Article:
On January 27, the California Air Resources Board (CARB) passed extensive new automobile emission standards, which include a mandate to have 1.4 million electric and hybrid vehicles on California roads by 2025. As most residents of the state are aware, California’s automobile emissions standards are the strictest in the nation; however, as environmental concerns grow, other states might follow suit. For example, California’s previous standards have been adopted by 14 other states.
The board unanimously approved the new rules, which require that one in seven new cars sold in the California in 2025 be an electric or other zero-emission vehicle. The mandate also included a 75% reduction in smog-forming pollutants by 2025 and a 34% reduction in greenhouse gas emissions over the same period.
Automobile manufactures cooperated with CARB and US regulators on the greenhouse gas mandates in an effort to create a single national standard for those pollutants. On January 26, automakers including Chrysler Group LLC, Ford Motor Corp., General Motors Co., Nissan Motor Co. Ltd. and others submitted testimony in support of the new standards.
Industry groups representing auto dealers expressed concern that the new regulations would increase the costs of vehicles for consumers and impact the industry’s growth. The California New Car Dealers Association and other industry groups representing those who sell cars claimed that CARB is overestimating consumer demand for electric vehicles and other zero-emission vehicles. Some dealer groups have estimated that about $3,200 would be added to the average cost of a car because of the technological changes; they added that consumers have been slow to adopt them.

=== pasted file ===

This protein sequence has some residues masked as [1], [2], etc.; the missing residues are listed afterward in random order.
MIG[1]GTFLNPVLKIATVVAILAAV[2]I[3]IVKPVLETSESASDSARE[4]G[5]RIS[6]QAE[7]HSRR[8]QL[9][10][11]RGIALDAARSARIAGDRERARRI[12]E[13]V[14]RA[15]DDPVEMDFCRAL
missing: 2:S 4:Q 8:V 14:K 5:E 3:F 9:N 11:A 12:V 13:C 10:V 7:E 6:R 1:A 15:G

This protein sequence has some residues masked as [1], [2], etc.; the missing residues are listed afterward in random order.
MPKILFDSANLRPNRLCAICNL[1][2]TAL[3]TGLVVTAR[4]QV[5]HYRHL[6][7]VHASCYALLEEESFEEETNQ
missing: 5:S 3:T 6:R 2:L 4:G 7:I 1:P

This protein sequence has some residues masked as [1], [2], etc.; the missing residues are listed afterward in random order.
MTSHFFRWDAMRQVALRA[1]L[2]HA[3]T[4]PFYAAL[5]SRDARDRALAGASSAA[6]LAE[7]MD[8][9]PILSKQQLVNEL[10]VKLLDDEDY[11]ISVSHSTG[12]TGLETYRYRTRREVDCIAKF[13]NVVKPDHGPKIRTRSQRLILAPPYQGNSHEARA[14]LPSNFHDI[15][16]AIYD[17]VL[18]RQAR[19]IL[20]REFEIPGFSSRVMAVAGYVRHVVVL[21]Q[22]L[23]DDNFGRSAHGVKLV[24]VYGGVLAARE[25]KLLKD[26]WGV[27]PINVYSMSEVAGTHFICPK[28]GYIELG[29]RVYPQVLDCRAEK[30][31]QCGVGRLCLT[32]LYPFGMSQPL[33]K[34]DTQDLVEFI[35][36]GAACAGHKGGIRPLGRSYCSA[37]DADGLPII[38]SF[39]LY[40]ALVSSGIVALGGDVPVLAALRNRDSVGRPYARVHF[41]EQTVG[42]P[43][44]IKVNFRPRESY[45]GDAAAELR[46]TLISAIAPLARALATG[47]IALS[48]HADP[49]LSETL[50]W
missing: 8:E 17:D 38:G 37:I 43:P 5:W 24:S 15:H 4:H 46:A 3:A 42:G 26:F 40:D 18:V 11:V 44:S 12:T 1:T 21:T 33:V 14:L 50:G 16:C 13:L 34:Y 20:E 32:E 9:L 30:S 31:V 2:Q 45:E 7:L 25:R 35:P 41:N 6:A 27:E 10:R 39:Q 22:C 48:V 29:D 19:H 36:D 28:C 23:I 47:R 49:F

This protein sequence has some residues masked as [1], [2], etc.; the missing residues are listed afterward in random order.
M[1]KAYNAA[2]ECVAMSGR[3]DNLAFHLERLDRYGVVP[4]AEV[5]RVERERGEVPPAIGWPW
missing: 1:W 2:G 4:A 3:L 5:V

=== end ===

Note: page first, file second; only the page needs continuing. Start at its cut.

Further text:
CARB’s research staff disputes those estimates and claimed that increases in hybrid and zero-emission sales continue to increase as more of these vehicles cars hit the market. They argue that the fuel cost savings will make up for any vehicle price increase. “Our research shows a $1,400 to $1,900 car price increase. But over the life of the vehicles, the owners save $6,000 in reduced fuel and maintenance costs,” noted board spokesman David Clegern.
One of the nation’s foremost consumer groups, the Consumers’ Union, the policy and advocacy division of Consumer Reports, supported the changes. According to a letter from the group, the rules will “protect consumers by encouraging the development of cleaner, more efficient cars that save families money, help reduce the American economy’s vulnerability to oil price shocks and reduce harmful air pollution.”